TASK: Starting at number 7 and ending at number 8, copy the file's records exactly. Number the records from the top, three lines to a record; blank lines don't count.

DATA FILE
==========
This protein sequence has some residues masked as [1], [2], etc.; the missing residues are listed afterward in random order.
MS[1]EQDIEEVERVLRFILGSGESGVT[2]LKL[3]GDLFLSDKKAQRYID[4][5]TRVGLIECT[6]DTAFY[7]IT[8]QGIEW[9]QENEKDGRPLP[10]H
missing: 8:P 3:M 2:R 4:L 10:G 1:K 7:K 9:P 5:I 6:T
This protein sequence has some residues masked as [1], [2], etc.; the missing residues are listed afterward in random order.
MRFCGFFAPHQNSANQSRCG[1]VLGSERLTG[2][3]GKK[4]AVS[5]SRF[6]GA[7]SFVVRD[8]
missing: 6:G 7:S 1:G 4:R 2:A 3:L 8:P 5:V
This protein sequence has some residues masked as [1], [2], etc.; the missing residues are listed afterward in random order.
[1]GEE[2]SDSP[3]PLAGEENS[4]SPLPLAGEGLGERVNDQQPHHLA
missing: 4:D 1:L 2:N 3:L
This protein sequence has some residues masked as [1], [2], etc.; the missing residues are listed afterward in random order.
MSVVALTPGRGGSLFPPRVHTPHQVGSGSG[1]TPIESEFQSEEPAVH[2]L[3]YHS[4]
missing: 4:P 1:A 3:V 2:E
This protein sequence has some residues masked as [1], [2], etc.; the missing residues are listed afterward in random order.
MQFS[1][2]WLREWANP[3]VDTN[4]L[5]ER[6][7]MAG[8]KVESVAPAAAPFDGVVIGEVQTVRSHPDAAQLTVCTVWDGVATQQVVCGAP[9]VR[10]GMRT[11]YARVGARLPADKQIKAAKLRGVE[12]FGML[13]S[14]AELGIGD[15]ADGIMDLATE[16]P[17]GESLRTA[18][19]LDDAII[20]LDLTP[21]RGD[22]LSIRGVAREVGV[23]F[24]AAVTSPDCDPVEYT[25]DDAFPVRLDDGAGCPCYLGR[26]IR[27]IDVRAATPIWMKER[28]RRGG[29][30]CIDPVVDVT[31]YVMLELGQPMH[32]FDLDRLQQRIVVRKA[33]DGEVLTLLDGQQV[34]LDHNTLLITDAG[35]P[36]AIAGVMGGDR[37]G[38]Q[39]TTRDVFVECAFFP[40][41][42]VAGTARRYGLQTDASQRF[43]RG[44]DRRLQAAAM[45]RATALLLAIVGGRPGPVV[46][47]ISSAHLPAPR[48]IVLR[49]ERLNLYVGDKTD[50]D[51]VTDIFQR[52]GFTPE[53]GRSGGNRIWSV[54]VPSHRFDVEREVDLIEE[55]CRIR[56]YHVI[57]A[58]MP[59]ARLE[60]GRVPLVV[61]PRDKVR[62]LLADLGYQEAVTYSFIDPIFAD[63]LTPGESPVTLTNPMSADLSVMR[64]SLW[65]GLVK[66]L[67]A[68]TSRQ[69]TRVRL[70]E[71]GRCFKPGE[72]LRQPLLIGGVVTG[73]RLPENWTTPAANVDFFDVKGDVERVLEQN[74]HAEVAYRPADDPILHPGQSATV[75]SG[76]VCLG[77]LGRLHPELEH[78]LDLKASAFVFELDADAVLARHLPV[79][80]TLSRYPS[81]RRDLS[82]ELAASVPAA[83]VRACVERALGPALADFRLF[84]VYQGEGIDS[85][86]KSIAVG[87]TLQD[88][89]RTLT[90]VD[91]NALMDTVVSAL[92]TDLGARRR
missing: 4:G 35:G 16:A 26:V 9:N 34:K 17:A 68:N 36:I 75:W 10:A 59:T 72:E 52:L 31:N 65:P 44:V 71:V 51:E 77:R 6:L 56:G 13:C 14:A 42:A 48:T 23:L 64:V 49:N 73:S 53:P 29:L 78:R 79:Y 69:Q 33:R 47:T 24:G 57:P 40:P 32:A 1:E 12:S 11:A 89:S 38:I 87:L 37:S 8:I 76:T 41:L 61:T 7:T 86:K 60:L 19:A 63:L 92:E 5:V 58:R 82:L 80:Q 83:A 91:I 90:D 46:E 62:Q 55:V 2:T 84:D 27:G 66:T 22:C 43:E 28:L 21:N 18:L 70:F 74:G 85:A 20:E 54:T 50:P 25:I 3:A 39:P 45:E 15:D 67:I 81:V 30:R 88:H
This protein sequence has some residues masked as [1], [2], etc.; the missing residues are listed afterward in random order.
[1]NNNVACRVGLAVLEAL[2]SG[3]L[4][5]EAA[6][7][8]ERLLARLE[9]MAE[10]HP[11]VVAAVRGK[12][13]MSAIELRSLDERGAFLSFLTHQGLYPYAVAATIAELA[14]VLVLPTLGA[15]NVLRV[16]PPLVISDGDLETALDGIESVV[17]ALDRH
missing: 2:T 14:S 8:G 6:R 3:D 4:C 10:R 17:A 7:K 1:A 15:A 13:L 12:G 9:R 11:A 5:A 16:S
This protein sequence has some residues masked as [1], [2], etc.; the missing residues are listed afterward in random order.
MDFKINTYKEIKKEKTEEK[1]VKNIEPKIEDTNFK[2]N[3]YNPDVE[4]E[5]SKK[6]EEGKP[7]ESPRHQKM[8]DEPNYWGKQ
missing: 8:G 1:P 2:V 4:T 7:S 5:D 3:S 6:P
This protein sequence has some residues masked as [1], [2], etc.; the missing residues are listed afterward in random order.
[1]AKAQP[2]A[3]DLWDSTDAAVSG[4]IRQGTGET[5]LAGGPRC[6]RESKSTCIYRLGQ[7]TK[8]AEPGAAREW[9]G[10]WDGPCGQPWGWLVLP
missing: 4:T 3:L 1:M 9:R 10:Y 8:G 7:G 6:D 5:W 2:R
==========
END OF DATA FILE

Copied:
This protein sequence has some residues masked as [1], [2], etc.; the missing residues are listed afterward in random order.
MDFKINTYKEIKKEKTEEK[1]VKNIEPKIEDTNFK[2]N[3]YNPDVE[4]E[5]SKK[6]EEGKP[7]ESPRHQKM[8]DEPNYWGKQ
missing: 8:G 1:P 2:V 4:T 7:S 5:D 3:S 6:P
This protein sequence has some residues masked as [1], [2], etc.; the missing residues are listed afterward in random order.
[1]AKAQP[2]A[3]DLWDSTDAAVSG[4]IRQGTGET[5]LAGGPRC[6]RESKSTCIYRLGQ[7]TK[8]AEPGAAREW[9]G[10]WDGPCGQPWGWLVLP
missing: 4:T 3:L 1:M 9:R 10:Y 8:G 7:G 6:D 5:W 2:R